Habi_tweetwatto_cobra
  • Reply 29 of 54
    SoliSoli Posts: 10,030member
    lkrupp said:
    appex said:
    Apple should use standards in the market. Not only ports and connectors, but also unsoldered microprocessors, RAM, SSD, GPU, etc. Otherwise may work in the short term, but not in the long one. Remember the PowerPC fiasco.
    So you like the idea of Apple being restrained by component makers? You want Apple to be just another also-ran PC? I suppose you would want macOS to be a Windows clone too. Ain’t gonna happen sweet pea. 
    The Mac Pro has a pocketable CPU and GPUs, and that's not working out too well for its ales.
  • Reply 30 of 54
    What does "The APFS GPU" mean? I read the text three times but was unable to understand the point? Sounds like mixing apples and oranges together in a confusing way. I mean what does APFS have to do with the GPU?
  • Reply 31 of 54
    xzuxzu Posts: 139member
    lkrupp said:
    appex said:
    Apple should use standards in the market. Not only ports and connectors, but also unsoldered microprocessors, RAM, SSD, GPU, etc. Otherwise may work in the short term, but not in the long one. Remember the PowerPC fiasco.
    So you like the idea of Apple being restrained by component makers? You want Apple to be just another also-ran PC? I suppose you would want macOS to be a Windows clone too. Ain’t gonna happen sweet pea. 
    Arent we talking about iOS? I understand Apple's need for custom silicon for a phone to differentiate its product from Android and use it for VR/AR. 
    But Mac OS X? The only Mac that can run a modern desktop graphics card is from 2012 (& hackintoshes). I don't know why Apple would want to create a custom graphic solution for the Mac when the Mac Market share is so small and the desktop market share is just a tiny portion of that. It would be nice to just start with up to date hardware and thank NVIDIA for there recent web drivers. And technically MacOSX is certified to run on Intel, sooooo.... yes clone.

    Its hard to argue Apples Mac hardware is keeping up with Intel machines running Windows, sans Touch Bar. They just admitted the Mac Pro did not succeed in its intent. It was an amazing feat to get all the power in a small case, but it addressed a very small portion of the market. Remember Apples 2013 Mac Pro was constrained at release because its own components, it wasn't shipping until early 2014.
  • Reply 32 of 54
    tundraboytundraboy Posts: 1,768member
    appex said:
    Apple should use standards in the market. Not only ports and connectors, but also unsoldered microprocessors, RAM, SSD, GPU, etc. Otherwise may work in the short term, but not in the long one. Remember the PowerPC fiasco.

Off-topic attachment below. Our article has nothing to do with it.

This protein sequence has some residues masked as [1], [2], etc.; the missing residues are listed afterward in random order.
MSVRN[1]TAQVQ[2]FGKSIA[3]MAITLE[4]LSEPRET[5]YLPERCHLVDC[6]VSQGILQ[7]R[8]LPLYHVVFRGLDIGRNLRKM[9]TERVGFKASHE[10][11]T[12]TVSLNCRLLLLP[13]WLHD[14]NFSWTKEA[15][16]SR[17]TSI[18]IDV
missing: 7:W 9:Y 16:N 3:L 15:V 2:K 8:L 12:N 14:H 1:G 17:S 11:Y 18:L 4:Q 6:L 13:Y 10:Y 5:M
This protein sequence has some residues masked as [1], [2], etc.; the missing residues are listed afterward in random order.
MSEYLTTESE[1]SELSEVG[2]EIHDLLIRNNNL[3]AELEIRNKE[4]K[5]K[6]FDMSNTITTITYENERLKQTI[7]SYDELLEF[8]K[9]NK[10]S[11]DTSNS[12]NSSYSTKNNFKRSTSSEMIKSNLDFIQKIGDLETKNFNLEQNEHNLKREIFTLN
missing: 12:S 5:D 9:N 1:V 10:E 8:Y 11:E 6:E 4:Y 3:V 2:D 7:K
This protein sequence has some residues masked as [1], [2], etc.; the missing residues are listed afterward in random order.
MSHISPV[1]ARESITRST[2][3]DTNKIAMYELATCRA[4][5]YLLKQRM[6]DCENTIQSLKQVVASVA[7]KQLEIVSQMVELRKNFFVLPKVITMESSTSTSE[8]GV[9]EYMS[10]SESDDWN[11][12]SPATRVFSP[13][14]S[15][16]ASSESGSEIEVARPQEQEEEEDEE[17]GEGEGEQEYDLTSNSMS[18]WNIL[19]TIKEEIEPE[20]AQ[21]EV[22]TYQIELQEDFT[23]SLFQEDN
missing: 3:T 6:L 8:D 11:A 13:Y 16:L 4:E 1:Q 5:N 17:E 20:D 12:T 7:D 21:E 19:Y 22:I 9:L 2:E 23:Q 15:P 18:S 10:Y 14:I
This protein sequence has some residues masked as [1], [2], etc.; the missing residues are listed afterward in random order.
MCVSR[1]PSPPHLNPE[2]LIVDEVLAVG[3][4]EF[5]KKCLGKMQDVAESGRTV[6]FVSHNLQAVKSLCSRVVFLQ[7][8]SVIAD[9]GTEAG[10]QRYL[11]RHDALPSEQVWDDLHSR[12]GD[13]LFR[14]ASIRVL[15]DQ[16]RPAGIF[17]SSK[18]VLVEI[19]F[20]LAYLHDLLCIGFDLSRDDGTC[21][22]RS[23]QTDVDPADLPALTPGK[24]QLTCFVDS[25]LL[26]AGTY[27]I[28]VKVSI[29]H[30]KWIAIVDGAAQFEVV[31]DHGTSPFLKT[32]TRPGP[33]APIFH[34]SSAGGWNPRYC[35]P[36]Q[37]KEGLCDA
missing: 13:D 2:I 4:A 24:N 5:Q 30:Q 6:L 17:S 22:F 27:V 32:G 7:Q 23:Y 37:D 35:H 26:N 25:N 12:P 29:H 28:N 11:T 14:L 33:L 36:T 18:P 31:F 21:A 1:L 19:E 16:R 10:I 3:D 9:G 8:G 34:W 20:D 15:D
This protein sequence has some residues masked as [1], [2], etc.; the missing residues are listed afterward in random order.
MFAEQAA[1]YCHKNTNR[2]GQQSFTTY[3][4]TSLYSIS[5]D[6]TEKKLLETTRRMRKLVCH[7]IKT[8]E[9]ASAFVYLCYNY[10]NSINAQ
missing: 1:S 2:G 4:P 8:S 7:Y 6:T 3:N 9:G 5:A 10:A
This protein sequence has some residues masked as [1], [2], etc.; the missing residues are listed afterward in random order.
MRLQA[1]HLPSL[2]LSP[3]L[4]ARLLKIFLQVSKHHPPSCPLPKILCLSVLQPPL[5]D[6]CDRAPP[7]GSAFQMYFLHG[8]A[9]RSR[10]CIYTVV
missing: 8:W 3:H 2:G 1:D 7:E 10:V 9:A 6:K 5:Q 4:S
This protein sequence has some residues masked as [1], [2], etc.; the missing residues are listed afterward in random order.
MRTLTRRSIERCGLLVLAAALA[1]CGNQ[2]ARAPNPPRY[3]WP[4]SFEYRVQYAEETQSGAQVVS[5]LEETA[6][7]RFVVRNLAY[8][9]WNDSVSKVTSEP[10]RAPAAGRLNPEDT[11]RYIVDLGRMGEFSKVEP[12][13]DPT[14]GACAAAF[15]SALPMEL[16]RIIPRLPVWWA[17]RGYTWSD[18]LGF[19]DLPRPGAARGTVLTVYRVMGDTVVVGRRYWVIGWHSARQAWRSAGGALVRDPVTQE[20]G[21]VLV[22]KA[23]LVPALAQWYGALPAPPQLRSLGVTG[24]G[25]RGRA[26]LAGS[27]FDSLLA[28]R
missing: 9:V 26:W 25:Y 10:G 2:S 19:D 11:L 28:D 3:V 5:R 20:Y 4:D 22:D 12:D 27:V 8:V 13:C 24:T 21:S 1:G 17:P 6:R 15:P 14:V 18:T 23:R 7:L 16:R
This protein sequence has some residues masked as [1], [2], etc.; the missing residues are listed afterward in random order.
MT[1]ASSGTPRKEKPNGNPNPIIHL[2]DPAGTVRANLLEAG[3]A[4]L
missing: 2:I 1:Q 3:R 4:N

You totally misunderstand the PowerPC fiasco.  PowerPC was not a proprietary component, it was outsourced from IBM.  The lesson there is not that Apple shouldn't have made its own proprietary CPU (because it didn't in that case), it's that Apple shouldn't rely on a supplier to keep its product, and thus Apple's product too, on the cutting edge.  
    edited April 2017 SolimacxpressGeorgeBMacwatto_cobra
  • Reply 33 of 54
    JayTJayT Posts: 2member
    I would bet that Apple is working on integrating Mixed Reality (MR) into the graphics pipeline. Cameras with depth fields, GPU with native support for MR... now that gets interesting.
    Soliwatto_cobra
  • Reply 34 of 54
    JayTJayT Posts: 2member
    I would place bets that Apple is working on integrating Augmented / Mixed Reality into the graphics pipeline. Cameras with depth fields, GPU with native support for mixed reality... now that gets interesting.
  • Reply 35 of 54

    If incorporating their own GPU can give not only a speed boost but help keep the price below that all important $1K mark while retaining their margins then good, go for it.

    Apple is already the most profitable company.
    The biggest seller of theirs is the iPhone.

    Hence they are already making a buttload of money selling it. So while people are crowing about cheap Android devices, stop and wonder how cheap that iPhone really costs vs the markup you are so willing to pay. That profit isn't just going to appear out of nowhere if the device manufacture cost is high.

    Sure, they might make their own GPU but that is just to make the device even cheaper and increase profit even more. What they sell it for doesn't matter, people don't care.
    It's not your right to be able to afford the iPhone.
  • Reply 36 of 54
    mdriftmeyermdriftmeyer Posts: 7,502member
    gerry g said:
    San Fransisco was not an attempt at greater legibility but an an attempt to rationalise the vector point count of the font to make it run better on sub optimal systems with poor graphics (Apple Watch), if you work with vector images and bitmap images (a pro user) you will immediately grasp the truth of that. As to custom GPU's all that brute force the other operators have packed into the manufacturers of their product may seem wasteful compared to Apples more streamlined approach but it is precisely that brute force that pro users seek in their GPU's for day to day intensive tasks in their pro apps that non pro users never use. None this would remotely matter if Thunderbolt had parity of speed with with the systems mother board and could talk to the processor at that speed, then whatever smoke and mirrors Apple employed to give the illusion of extra speed would be circumventable  by the the pro user who would be free to choose from the free market whatever solution suited them best.